Asia's Mired Huddled Masses
BOAT PEOPLE LANGUISH
TWENTY years after the end of the Vietnam War, the saga of the Vietnamese boat people, one of the world's most prolonged and intractable dramas, approaches a new crisis.Skip to next paragraph
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Just a few years ago, the boat people grabbed international headlines and automatically won refugee status in "first asylum" countries in Asia. Tens of thousands later emigrated to the West.
But times have changed. Fatigued by their plight and pressured by other refugee dilemmas, Western governments have withdrawn the welcome mat. Asian governments impatiently try to repatriate - often with force - the 36,819 Vietnamese who were denied the chance to emigrate and still languish in camps across Asia.
By year's end, an international plan drawn up to resolve the problem will expire. Asian officials are soon due to meet with Western counterparts, with little hope of achieving their goal of total repatriation. Beset by growing demands in Bosnia and other world trouble spots, the United Nations High Commissioner for Refugees (UNHCR) plans to phase out its involvement by 1996.
Overshadowed by its 1997 turnover to China, Hong Kong, home to more than half the region's boat people, is frustrated by what officials consider a "hard-core" Vietnamese population.
These boat people fled Vietnam in search of a better life and refuse to go back. Once Beijing takes control, refugee officials here suggest the Chinese will forcibly transport them to the border and expel them into Vietnam in what could have the makings of a calamity.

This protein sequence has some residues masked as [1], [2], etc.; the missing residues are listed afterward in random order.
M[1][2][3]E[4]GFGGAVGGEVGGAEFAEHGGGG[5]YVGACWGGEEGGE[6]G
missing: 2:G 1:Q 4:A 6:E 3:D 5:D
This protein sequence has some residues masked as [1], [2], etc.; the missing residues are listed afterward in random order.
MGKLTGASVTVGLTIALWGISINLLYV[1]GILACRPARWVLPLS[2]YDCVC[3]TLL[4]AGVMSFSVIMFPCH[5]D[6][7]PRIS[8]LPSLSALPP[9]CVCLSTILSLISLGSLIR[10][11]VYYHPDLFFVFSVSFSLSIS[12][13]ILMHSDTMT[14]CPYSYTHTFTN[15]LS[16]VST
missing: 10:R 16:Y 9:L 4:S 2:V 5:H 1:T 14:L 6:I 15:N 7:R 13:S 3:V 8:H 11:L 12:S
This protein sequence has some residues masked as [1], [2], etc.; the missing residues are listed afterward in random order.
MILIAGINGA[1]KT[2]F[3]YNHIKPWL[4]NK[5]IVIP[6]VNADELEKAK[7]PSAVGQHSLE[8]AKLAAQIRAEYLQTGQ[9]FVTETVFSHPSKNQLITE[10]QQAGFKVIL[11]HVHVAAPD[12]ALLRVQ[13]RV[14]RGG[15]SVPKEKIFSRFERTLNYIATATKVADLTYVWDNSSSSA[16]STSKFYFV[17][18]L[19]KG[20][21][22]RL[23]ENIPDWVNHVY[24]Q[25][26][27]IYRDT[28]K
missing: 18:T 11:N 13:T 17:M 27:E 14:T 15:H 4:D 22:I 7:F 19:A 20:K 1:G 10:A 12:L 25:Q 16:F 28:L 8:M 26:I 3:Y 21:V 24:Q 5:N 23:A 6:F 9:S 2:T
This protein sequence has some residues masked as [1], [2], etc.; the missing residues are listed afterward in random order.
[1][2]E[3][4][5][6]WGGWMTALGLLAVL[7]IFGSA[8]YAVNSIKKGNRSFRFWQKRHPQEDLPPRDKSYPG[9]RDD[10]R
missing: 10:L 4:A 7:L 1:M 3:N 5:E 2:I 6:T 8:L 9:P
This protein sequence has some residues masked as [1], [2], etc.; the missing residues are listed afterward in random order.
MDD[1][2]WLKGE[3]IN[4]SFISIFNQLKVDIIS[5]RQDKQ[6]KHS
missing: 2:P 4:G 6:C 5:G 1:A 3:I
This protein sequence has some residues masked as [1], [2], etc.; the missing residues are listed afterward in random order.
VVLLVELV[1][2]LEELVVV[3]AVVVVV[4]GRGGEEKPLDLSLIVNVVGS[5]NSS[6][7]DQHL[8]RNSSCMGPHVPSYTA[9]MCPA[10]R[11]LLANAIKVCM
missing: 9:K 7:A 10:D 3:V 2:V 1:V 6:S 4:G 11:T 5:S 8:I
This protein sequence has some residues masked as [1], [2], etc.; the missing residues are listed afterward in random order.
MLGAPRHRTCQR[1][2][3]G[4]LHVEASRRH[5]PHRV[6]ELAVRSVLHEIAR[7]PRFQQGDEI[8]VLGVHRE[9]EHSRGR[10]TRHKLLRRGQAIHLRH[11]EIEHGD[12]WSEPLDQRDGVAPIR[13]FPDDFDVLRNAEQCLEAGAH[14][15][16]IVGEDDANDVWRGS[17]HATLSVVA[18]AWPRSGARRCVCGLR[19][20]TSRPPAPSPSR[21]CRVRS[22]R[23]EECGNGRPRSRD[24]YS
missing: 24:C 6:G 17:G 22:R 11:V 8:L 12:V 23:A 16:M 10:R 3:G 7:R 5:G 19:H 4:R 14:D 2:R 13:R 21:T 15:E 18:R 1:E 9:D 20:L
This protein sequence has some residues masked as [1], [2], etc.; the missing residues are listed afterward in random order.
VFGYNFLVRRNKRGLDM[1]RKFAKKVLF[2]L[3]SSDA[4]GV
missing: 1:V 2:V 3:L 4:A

"The situation in the camps is generally quite tense," says Jahanshah Assadi, UNHCR chief in Hong Kong. Those remaining in the camps are "a very problematic group. They will not go home. They think they have been wrongly [denied refugee status]. They think they will be persecuted if they go home."
At Hong Kong's Whitehead Detention Center, American flags again fly like bellwethers of defiance. Earlier this year, the Stars and Stripes were hardly seen above the camp buildings housing 9,700 Vietnamese boat people.
Rejected for immigration to the United States and other Western nations, the Vietnamese were voluntarily returning after years in detention. Meeting in March, Western and Asian governments pledged to shut all camps in 1995 in a region swamped with more than 2 million boat people over the years.
Then, prodded by Republican congressmen who say the boat people have been treated unfairly, the US House passed a bill in June to give the Vietnamese another chance to emigrate. The legislation is stalled in the Senate.
The American flags went back up at Whitehead. Repatriations slowed to a trickle. Riots broke out in some detention centers. Even China's warning to close the different Hong Kong camps and send home the 20,300 people confined there before the colony's return to Chinese control in 1997 only hardens the detainees resolve, Whitehead officials say.
In Asia this year, only 5,005 boat people have been sent back from Hong Kong, Malaysia, Indonesia, Thailand, and the Philippines, compared with 12,551 in 1994 and 19,233 in 1993.
Detainees say that Communist China's imminent takeover will force the US to accept them, says Whitehead Superintendent J.S. Kang. "They think that since they have already been here for six or seven years, why not stay for one more year and take a chance?"
But refugee and human rights activists in Hong Kong say the Vietnamese deserve a better deal. The Hong Kong government's policy to detain all boat people so as to determine if they are refugees or economic migrants has been widely criticized.
Angered by US meddling
US Rep. Christopher Smith (R) of New Jersey, who proposed the legislation that has renewed the Vietnamese refugees' hopes, charged that their screening, overseen by UNHCR, was biased and should be redone.